1 Son of Man, Torrance, CA: Oakwood Publications, 1998, translation of Syn Chelovecheskij, Moscow: Slovo, 1992.

2 Men was hacked to death by an unknown assailant with a hatchet not far from his house just outside Moscow. It was Sunday morning, 9 Sept 1990, and he was on his way to lead services in church. He managed to drag himself home before expiring on the threshold. An investigation was called and closed inconclusively a couple months later. Many believed it had been sponsored by either the KGB or anti-Semites in Russian Orthodoxy. An accessible general biography is Yves Hamant, Alexander Men: A Witness for Contemporary Russia, Torrance, CA: Oakwood Publications, 1995. On the specifics of the murder and ensuing investigation see David Remnick, Lenin’s Tomb: the Last Days of the Soviet Empire, New York: Random House, 1993, pp. 357-66; Sophia Coudenhove, “Book Based On Murder Published,” St. Petersburg Times, 179 [22 July 1996]: 7 (http://www.spb.su/times/179-180/book.html).

3 Son of Man, p. 58.

4 Son of Man, p. 179, italics mine.

5 But perhaps not the worst. By the report [personal communication] of Anna Maria Canepa Mordacci, an Italian Orthodox translator, the Italian translation of Son of Man created quite a stir when errors in translation caused portions of the book to be deemed heretical.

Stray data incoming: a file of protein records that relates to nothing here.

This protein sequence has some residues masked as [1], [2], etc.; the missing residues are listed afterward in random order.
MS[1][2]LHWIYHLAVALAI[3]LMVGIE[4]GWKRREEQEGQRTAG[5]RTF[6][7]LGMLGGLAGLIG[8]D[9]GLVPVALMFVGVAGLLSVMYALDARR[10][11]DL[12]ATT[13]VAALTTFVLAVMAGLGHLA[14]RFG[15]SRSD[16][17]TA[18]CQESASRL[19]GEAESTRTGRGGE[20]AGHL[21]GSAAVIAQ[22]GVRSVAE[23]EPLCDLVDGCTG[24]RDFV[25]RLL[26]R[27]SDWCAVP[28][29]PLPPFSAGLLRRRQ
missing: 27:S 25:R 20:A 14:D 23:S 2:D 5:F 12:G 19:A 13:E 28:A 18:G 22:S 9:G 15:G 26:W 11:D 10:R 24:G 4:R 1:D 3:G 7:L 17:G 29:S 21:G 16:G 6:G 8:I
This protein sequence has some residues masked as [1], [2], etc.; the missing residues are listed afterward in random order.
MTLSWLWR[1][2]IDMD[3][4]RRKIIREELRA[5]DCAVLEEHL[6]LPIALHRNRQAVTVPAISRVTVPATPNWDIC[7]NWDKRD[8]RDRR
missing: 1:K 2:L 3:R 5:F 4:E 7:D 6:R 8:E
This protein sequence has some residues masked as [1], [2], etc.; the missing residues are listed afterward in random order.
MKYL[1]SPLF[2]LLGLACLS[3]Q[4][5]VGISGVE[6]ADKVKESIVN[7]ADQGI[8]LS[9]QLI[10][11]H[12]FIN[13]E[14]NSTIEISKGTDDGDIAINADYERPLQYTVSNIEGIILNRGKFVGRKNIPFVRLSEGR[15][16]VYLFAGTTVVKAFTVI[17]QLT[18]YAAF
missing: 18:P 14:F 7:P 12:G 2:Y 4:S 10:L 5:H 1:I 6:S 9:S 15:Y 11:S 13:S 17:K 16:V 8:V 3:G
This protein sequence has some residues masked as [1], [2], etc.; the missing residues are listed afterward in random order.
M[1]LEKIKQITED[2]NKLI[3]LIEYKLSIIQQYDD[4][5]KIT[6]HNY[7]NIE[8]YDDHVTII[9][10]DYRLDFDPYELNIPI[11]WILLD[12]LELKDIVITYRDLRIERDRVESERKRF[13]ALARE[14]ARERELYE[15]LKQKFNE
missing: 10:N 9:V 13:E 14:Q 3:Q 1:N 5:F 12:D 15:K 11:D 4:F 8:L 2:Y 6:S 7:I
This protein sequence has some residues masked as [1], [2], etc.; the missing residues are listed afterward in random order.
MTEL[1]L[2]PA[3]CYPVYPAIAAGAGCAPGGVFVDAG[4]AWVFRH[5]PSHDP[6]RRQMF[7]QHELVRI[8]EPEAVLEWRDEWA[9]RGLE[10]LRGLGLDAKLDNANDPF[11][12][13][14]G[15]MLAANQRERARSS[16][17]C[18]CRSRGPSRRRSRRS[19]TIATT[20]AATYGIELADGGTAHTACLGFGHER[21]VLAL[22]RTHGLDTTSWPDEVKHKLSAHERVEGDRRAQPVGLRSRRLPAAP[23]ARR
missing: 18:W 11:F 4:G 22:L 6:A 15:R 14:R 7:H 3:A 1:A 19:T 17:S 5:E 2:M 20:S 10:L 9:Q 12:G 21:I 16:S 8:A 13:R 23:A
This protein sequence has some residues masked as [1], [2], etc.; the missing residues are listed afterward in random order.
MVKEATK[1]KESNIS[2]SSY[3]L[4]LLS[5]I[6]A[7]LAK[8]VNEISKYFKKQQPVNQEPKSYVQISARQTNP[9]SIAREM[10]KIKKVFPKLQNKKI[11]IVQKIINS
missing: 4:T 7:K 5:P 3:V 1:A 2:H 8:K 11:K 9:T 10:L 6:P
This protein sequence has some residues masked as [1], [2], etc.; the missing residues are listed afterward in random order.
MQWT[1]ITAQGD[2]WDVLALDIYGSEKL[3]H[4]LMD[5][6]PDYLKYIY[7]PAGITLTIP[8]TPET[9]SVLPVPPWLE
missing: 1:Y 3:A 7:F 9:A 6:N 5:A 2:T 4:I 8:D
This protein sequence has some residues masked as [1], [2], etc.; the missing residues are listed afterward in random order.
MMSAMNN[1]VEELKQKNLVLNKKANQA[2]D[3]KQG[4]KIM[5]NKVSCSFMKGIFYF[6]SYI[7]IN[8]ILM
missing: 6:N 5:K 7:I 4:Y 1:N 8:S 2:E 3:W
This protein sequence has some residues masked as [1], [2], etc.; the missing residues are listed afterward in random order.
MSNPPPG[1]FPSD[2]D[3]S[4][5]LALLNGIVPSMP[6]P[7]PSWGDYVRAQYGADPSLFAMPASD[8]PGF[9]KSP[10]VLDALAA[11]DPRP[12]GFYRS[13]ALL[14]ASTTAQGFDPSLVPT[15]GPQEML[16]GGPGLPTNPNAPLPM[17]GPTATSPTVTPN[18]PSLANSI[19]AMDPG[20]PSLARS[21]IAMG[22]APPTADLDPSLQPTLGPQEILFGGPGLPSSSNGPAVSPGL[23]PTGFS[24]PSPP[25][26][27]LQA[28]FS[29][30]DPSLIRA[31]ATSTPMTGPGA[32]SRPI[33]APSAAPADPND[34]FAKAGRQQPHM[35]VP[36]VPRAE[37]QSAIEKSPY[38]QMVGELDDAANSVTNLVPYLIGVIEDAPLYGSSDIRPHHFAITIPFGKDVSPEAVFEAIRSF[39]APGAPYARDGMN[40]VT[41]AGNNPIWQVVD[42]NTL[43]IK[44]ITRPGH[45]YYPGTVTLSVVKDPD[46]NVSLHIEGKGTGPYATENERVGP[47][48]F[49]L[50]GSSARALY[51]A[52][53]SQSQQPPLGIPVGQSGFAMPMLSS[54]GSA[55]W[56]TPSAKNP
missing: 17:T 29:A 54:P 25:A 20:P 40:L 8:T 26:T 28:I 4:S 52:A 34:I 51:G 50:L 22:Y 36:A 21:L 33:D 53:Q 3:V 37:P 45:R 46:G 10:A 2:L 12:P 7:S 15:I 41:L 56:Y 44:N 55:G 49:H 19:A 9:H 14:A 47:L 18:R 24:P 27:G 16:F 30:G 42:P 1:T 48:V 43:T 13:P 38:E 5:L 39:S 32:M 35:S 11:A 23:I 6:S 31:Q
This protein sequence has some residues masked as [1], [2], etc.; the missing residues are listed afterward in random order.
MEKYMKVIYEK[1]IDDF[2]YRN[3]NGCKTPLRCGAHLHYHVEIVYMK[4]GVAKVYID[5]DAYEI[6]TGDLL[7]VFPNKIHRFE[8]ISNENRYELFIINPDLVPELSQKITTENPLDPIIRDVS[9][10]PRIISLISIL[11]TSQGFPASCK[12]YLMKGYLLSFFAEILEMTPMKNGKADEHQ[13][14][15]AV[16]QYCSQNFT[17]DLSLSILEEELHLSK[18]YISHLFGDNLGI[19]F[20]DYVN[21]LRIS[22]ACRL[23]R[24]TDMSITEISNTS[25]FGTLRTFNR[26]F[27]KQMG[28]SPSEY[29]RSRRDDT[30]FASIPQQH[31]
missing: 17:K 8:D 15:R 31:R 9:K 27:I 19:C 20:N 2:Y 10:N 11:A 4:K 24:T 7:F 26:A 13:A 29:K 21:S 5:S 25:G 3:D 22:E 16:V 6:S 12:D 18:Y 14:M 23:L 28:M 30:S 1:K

6 Orthodox priests assume a new name at the time of ordination. In this case, Joseph chose to be named for an 18th/19th century Russian saint, Seraphim of Sarov. Ironically the priest who introduced young Alexander to Christianity had also assumed that name.

7 Two examples of his directed questioning. When asking me about possible trips to Russia, Seraphim asked point blank: “Are you married? (one assumes that Mormons who do not mythologize are or proximally will be!)” In our exchange about the LDS religion, he noted, that his study of Brodie (whom he called a “Jacqueline Mormon”) and others led him “to conclude that if I were LDS I would take a somewhat mythological approach to my faith rather than literal.”